Thursday, November 19, 2009

Predicting Revenue through the Marketing Funnel

Predicting revenue is a difficult task for any organization, and it has historically been only attempted in the sales organization. With a buying funnel modeled from the top of the funnel, however, it is possible to begin understanding whether there is enough in the marketing funnel to support the desired and planned revenue goals.

For each stage in your buying process, based either on best-in-class metrics or your own historical results, you can look at two key metrics; the ratio between how many leads enter a stage and how many progress beyond it, and the average time in the stage for those that do progress beyond it. Note that it is critical to have leads degrade from a stage after an appropriate period of time. Without this, your calculations will be misguided as you will be basing your numbers on leads that are no longer sufficiently engaged to be accurately counted as part of that stage.

From there, with the conversion rates known or approximated, simply work backwards up the funnel. If your average deal size is $100,000, and you need $10M in revenue, then you need 100 deals. If the Sales Accepted Leads (SALs) close at a 10% close rate, that’s 1000 SQOs. With a 40% conversion rate of SALs to SQOs, this means 2500 SALs.

In order to create those SALs, sales need to be provided with MQLs that they accept. With an 80% acceptance rate, this means marketing needs to create 3125 MQLs. If the Interested Inquiry to MQL ratio is 10%, that means you need 31250 Interested Inquiries in order to make that $10M number.

However, time is an important element of analysis of the marketing funnel. If it takes, on average 2 months for and inquiry to become an MQL, a SQO is only created after a few initial calls, taking on average 1 month, and the sales process takes 3 months, those 31250 Interested Inquiries will not convert into $10M in revenue for 6 months. This is obviously a very simplified example, but the importance of taking time into account cannot be underestimated. The more your model of the buyers’ buying process evolves to include multiple stages, the more insightful this analysis can be. Seeing gaps in the funnel early can give you insight into revenue shortfalls many months in advance.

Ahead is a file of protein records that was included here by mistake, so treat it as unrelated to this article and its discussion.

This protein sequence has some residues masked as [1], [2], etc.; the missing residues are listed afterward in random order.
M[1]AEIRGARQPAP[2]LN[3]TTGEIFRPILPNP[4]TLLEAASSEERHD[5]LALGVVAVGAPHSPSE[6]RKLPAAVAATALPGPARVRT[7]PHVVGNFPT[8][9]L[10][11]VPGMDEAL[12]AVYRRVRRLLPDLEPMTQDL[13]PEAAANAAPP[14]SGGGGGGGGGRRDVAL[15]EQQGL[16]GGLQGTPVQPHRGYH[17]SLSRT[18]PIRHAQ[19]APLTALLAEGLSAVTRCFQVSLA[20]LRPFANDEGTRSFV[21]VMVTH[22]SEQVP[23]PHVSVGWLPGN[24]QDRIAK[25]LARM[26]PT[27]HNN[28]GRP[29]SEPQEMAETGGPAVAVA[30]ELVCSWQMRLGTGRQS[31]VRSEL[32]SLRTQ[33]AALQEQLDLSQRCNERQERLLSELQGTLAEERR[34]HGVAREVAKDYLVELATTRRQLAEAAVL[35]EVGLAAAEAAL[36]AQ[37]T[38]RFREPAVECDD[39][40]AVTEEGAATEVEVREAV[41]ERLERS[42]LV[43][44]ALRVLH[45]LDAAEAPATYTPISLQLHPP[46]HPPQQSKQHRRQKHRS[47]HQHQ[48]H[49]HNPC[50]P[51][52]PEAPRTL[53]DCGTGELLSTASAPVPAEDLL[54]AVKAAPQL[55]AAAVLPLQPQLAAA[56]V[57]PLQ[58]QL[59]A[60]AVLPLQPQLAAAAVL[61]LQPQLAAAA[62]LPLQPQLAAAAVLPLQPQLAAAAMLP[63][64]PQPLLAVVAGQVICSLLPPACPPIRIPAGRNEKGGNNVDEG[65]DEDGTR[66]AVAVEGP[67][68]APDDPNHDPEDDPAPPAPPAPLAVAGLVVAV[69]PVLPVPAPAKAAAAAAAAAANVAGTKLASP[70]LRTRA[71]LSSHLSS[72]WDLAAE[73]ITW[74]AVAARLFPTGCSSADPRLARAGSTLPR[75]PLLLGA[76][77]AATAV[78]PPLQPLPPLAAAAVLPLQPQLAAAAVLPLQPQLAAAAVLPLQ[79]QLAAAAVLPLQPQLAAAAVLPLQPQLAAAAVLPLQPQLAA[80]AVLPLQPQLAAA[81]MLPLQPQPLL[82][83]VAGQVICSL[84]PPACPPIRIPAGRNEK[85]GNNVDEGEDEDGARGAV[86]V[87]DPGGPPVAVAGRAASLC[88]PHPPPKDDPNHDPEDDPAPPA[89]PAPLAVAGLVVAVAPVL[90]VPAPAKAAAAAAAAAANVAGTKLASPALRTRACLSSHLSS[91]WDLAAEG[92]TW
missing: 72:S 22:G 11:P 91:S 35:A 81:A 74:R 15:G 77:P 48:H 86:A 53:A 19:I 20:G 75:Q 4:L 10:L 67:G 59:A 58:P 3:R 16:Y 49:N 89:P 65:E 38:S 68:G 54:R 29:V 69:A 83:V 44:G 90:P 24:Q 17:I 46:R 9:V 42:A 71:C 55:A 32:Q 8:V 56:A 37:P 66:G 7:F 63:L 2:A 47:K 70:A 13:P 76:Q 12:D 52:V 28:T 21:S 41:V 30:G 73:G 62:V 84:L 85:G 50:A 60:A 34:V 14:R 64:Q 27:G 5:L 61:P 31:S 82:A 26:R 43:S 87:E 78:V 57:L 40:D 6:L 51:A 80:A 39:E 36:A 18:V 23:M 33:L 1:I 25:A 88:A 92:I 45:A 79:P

It’s important to note though, that is is only a model for deals that are generated by marketing. If you have a partner channel generating deals on their own, or your field sales team generates their own opportunities, this revenue will be over and above the revenue modeled with this calculation.
Many of the topics on this blog are discussed in more detail in my book Digital Body Language
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Unknown said...


Do you segment leads at all based on how they come in? For example, do you have different numbers if they first came in for a whitepaper versus their first contact was an eval request? I'm curious to know if building that granularity is worth the effort? Does it more let you more accurately predict revenue to segment, and if so by enough to make it worthwhile.

Great article, thx.